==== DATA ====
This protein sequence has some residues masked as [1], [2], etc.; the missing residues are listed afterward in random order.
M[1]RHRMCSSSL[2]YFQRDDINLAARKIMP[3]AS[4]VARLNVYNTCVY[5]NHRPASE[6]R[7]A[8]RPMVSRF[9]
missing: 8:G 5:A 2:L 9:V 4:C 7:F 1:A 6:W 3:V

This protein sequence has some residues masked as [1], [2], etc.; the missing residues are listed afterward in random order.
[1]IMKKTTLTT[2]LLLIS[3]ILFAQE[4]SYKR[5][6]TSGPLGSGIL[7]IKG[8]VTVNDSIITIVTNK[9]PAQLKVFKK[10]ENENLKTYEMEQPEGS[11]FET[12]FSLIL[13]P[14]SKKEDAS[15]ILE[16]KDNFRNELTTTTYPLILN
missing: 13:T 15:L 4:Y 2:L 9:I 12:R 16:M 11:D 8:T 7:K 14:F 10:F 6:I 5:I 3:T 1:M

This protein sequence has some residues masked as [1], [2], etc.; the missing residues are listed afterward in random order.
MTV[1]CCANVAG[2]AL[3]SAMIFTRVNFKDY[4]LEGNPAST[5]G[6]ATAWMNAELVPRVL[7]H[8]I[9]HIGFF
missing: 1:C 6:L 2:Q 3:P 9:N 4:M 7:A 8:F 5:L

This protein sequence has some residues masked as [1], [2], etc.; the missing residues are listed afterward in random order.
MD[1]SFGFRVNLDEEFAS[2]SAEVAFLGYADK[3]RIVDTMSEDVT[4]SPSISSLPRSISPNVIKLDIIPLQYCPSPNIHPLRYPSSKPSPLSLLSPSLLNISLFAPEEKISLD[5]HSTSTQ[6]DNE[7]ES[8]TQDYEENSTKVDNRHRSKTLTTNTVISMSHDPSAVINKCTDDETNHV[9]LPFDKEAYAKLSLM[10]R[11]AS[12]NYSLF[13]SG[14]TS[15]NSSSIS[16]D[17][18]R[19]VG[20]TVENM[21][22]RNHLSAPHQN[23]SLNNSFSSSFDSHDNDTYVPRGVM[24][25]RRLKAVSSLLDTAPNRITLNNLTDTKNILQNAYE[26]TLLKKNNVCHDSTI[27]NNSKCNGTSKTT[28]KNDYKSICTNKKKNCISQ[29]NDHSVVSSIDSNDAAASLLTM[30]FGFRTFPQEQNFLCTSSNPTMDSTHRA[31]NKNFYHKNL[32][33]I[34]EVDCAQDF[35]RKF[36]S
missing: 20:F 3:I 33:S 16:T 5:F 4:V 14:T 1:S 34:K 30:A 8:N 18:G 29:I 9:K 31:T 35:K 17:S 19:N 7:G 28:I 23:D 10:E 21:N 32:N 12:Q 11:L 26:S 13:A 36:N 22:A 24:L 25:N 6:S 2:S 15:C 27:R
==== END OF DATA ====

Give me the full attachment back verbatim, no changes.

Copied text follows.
This protein sequence has some residues masked as [1], [2], etc.; the missing residues are listed afterward in random order.
M[1]RHRMCSSSL[2]YFQRDDINLAARKIMP[3]AS[4]VARLNVYNTCVY[5]NHRPASE[6]R[7]A[8]RPMVSRF[9]
missing: 8:G 5:A 2:L 9:V 4:C 7:F 1:A 6:W 3:V

This protein sequence has some residues masked as [1], [2], etc.; the missing residues are listed afterward in random order.
[1]IMKKTTLTT[2]LLLIS[3]ILFAQE[4]SYKR[5][6]TSGPLGSGIL[7]IKG[8]VTVNDSIITIVTNK[9]PAQLKVFKK[10]ENENLKTYEMEQPEGS[11]FET[12]FSLIL[13]P[14]SKKEDAS[15]ILE[16]KDNFRNELTTTTYPLILN
missing: 13:T 15:L 4:Y 2:L 9:I 12:R 16:M 11:D 8:T 7:K 14:F 10:F 6:I 5:I 3:T 1:M

This protein sequence has some residues masked as [1], [2], etc.; the missing residues are listed afterward in random order.
MTV[1]CCANVAG[2]AL[3]SAMIFTRVNFKDY[4]LEGNPAST[5]G[6]ATAWMNAELVPRVL[7]H[8]I[9]HIGFF
missing: 1:C 6:L 2:Q 3:P 9:N 4:M 7:A 8:F 5:L

This protein sequence has some residues masked as [1], [2], etc.; the missing residues are listed afterward in random order.
MD[1]SFGFRVNLDEEFAS[2]SAEVAFLGYADK[3]RIVDTMSEDVT[4]SPSISSLPRSISPNVIKLDIIPLQYCPSPNIHPLRYPSSKPSPLSLLSPSLLNISLFAPEEKISLD[5]HSTSTQ[6]DNE[7]ES[8]TQDYEENSTKVDNRHRSKTLTTNTVISMSHDPSAVINKCTDDETNHV[9]LPFDKEAYAKLSLM[10]R[11]AS[12]NYSLF[13]SG[14]TS[15]NSSSIS[16]D[17][18]R[19]VG[20]TVENM[21][22]RNHLSAPHQN[23]SLNNSFSSSFDSHDNDTYVPRGVM[24][25]RRLKAVSSLLDTAPNRITLNNLTDTKNILQNAYE[26]TLLKKNNVCHDSTI[27]NNSKCNGTSKTT[28]KNDYKSICTNKKKNCISQ[29]NDHSVVSSIDSNDAAASLLTM[30]FGFRTFPQEQNFLCTSSNPTMDSTHRA[31]NKNFYHKNL[32][33]I[34]EVDCAQDF[35]RKF[36]S
missing: 20:F 3:I 33:S 16:T 5:F 4:V 14:T 1:S 34:K 30:A 8:N 18:G 29:I 9:K 31:T 35:K 17:S 19:N 7:G 28:I 23:D 10:E 21:N 32:N 12:Q 11:L 26:S 13:A 36:N 22:A 24:L 25:N 6:S 2:S 15:C 27:R